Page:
Brilliant and Unforgettable, ‘Joker’ Borders on Genius

Regardless of my mixed feelings, I think it's the best film about the psychological effect of violence as pop art since Stanley Kubrick's 'A Clockwork Orange.'

Joaquin Phoenix in Joker.
Joaquin Phoenix in Joker. Niko Tavernise / © 2019 Warner Bros. Entertainment Inc.

Prepare to be devastated by Joker. Not so much by the intense madness and blood-spewing violence that is sometimes hard to watch, or the overwhelming central performance by Joaquin Phoenix in the title role, but by the vision and artistry of the film itself. Even if you hate it, it’s unlike anything you’ve ever seen before—like waking up next to a poisonous snake nestled on your blanket, poised and ready to strike. You’re horrified but unable to move. Regardless of my mixed feelings, I think it’s the best film about the psychological effect of violence as pop art since Stanley Kubrick’s A Clockwork Orange.

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SEE ALSO: From Jack to Joaquin, a Look at the Different Psychologies of Each Joker

Vigorously directed by Todd Phillips, who also co-wrote the unique if uneven screenplay with Scott Silver, and beautifully shot by Lawrence Sher, Joker traces the history of the popular DC Comics villain and Batman’s arch enemy in totally original terms. After award-winning performances by Jack Nicholson and Heath Ledger in the role, you may think you know the Joker, but who is he and where did he come from?

JOKER ★★★1/2
(3.5/4 stars)
Directed by: Todd Phillips
Written by: Todd Phillips, Scott Silver
Starring: Joaquin Phoenix, Robert De Niro, Frances Conroy
Running time: 121 mins.

In this film, his roots are clearly and hair-raisingly defined. Born Arthur Fleck, he’s a mentally deranged social reject with a history of insanity, which he shares with the weird mother he lives with who tried to burn him alive as a child (another unsettling, creepy triumph by Frances Conroy). In the past, both mother and son have spent time in the same mental asylum. Now they share one common bond: a passion for watching Murray Franklin, a nightly TV talk-show host played by Robert De Niro.

A brain injury has left Arthur with a rare medical condition that produces uncontrollable shrieks of laughter in the most tragic moments of life. Unable to hold down a job, Arthur ekes out a living as a grotesque clown, entertaining tourists and kids until he gets fired for carrying his loaded gun into a children’s hospital. After that emotional setback, he is, needless to say, never the same.

Director Phillips wastes no time getting straight to the chase. In fact, the movie opens with a dire premonition of things to come when Arthur is smashed in the face with a wooden sign and nearly kicked to death by a gang of hoodlums. It gets worse from there. When he isn’t killing businessmen on the subway or struggling to be a standup comic in empty clubs, Arthur becomes a vigilante, joining the underground forces in corrupted, criminal-infested Gotham City. One of his victims is the wealthy politician running for mayor, Thomas Wayne, who Arthur’s delusional mother believes is the father who abandoned them both, prompting the Joker to stalk Wayne’s son Bruce, who grows up to be Batman.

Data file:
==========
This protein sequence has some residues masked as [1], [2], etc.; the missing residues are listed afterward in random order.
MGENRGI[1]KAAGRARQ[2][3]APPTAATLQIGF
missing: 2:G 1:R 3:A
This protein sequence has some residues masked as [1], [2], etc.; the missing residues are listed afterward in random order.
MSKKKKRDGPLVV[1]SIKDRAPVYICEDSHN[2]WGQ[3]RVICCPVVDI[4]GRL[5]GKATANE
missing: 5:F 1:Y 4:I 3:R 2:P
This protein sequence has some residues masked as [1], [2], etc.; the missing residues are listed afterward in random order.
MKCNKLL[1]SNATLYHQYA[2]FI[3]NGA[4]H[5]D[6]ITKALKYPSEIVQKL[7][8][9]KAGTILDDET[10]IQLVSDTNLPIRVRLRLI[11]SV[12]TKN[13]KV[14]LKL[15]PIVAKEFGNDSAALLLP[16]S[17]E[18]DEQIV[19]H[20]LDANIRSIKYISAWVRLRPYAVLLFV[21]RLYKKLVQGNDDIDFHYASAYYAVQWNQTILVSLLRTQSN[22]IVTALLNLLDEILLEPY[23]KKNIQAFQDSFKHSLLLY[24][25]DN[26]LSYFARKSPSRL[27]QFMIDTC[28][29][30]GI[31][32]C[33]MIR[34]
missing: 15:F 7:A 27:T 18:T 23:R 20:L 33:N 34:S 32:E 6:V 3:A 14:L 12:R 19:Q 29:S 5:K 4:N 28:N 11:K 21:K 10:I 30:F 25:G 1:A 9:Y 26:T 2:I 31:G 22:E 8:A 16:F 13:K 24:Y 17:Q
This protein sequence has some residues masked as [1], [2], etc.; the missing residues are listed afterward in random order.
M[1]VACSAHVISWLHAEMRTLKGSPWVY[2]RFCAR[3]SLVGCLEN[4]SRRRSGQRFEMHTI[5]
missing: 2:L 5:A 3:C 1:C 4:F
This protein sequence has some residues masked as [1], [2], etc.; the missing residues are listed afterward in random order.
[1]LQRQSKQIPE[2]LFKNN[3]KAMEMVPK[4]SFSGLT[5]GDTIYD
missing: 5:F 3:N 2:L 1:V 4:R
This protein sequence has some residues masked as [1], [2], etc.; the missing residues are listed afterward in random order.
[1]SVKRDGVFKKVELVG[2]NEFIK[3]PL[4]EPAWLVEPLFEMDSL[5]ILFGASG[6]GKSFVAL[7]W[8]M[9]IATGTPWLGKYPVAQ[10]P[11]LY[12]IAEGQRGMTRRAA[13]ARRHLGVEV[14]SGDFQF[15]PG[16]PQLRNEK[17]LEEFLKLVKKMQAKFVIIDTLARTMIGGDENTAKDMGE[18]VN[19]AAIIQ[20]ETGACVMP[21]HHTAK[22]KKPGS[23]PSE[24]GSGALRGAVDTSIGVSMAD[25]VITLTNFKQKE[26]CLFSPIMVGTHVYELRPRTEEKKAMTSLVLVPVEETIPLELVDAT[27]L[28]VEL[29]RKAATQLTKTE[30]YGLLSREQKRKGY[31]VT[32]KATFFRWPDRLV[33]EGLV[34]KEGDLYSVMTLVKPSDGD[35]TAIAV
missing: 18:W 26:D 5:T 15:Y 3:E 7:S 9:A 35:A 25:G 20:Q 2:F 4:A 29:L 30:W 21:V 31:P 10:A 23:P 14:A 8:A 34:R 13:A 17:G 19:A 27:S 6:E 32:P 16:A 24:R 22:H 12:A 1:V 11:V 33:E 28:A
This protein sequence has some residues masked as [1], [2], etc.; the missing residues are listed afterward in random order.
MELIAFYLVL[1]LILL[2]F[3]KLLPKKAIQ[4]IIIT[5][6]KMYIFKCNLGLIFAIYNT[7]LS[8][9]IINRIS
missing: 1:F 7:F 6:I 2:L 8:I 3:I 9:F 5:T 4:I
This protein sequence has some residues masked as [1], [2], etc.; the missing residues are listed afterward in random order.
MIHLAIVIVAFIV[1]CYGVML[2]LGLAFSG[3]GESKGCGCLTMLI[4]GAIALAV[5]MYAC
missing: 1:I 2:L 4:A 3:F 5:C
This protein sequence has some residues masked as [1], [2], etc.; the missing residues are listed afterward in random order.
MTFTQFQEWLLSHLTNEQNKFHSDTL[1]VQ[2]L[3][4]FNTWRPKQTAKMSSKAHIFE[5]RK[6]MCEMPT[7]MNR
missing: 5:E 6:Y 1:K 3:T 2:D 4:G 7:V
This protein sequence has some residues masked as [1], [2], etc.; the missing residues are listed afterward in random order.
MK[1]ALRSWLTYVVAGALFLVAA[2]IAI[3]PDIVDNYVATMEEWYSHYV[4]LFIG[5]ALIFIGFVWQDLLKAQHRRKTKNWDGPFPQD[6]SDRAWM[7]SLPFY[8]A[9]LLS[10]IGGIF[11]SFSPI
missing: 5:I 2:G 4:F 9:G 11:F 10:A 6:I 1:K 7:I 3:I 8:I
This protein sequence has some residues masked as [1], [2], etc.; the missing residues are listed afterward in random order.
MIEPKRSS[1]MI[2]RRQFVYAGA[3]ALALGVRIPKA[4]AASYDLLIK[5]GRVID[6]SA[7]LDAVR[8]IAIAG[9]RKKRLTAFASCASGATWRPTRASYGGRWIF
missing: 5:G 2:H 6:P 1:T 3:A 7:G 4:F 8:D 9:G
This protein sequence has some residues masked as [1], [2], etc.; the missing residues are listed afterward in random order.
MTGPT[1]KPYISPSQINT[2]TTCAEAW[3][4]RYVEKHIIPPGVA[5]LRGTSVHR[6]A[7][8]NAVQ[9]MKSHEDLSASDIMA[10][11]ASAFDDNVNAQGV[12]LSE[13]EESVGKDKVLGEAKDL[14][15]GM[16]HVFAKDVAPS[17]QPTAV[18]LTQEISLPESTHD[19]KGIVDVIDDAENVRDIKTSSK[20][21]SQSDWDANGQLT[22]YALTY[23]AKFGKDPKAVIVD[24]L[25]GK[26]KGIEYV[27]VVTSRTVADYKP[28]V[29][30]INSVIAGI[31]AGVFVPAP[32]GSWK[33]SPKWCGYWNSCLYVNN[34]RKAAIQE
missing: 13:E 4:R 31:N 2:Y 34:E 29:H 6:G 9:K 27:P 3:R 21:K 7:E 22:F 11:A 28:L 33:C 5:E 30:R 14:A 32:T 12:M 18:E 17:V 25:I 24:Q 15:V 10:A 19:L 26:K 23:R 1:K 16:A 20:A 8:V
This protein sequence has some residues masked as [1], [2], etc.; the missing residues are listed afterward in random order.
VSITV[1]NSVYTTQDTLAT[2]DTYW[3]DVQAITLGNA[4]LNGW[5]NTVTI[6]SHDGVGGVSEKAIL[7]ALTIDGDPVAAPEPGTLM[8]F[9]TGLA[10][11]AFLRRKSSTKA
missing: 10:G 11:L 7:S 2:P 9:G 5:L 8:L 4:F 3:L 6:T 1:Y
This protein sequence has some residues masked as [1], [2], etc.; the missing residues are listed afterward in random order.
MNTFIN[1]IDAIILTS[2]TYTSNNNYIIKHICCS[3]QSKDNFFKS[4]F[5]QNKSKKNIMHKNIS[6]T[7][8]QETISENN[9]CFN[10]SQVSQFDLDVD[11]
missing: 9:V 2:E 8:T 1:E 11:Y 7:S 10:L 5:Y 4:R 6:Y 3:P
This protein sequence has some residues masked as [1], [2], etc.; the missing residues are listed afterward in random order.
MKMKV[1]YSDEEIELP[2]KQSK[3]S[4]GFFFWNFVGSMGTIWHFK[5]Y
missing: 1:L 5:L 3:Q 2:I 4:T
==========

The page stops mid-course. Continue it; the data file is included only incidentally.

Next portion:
Many homicidal acts of revenge ensue, including, at last, one that will knock you out of your socks when the infamous Joker finally gets his big chance as a guest star on a “live” network broadcast of his hero Murray Franklin’s talk show. At the risk of revealing too much, I will say no more. This is one movie you have to experience for yourself.  It’s comic-book fantasy is so feverishly close to today’s deranged tabloid news that I began to wonder if the Joker might be somewhere in the theater planning his next move. Every time you think no creature so vile could ever exist in real life, along comes another headline.

I can’t tell you how it ends, but what I can tell you is Frank Sinatra singing “Send In The Clowns” adds some badly needed humor, the cinematography is so incredible that the camera becomes an important character in the middle of all the action, and the schizophrenic performance by Phoenix blazes like a bonfire.

Joker is most definitely not a movie for everybody, but in the greatest performance of his career, Phoenix is electrifying. Weeping, shrieking, dragged screaming through police stations and mental asylums, then pausing after each evil slaughter to dance balletic tour jetés, he’s a cross between Jacques D’Amboise’s Prince Siegfried in Swan Lake and James Cagney’s Cody Jarrett in White Heat. As a sick, twisted failure in life who takes his torment out on the rest of the world, he reveals the soul of a monster in Hell, in a movie that borders on genius—repellant, dark, terrifying, disgusting, brilliant and unforgettable.

Brilliant and Unforgettable, ‘Joker’ Borders on Genius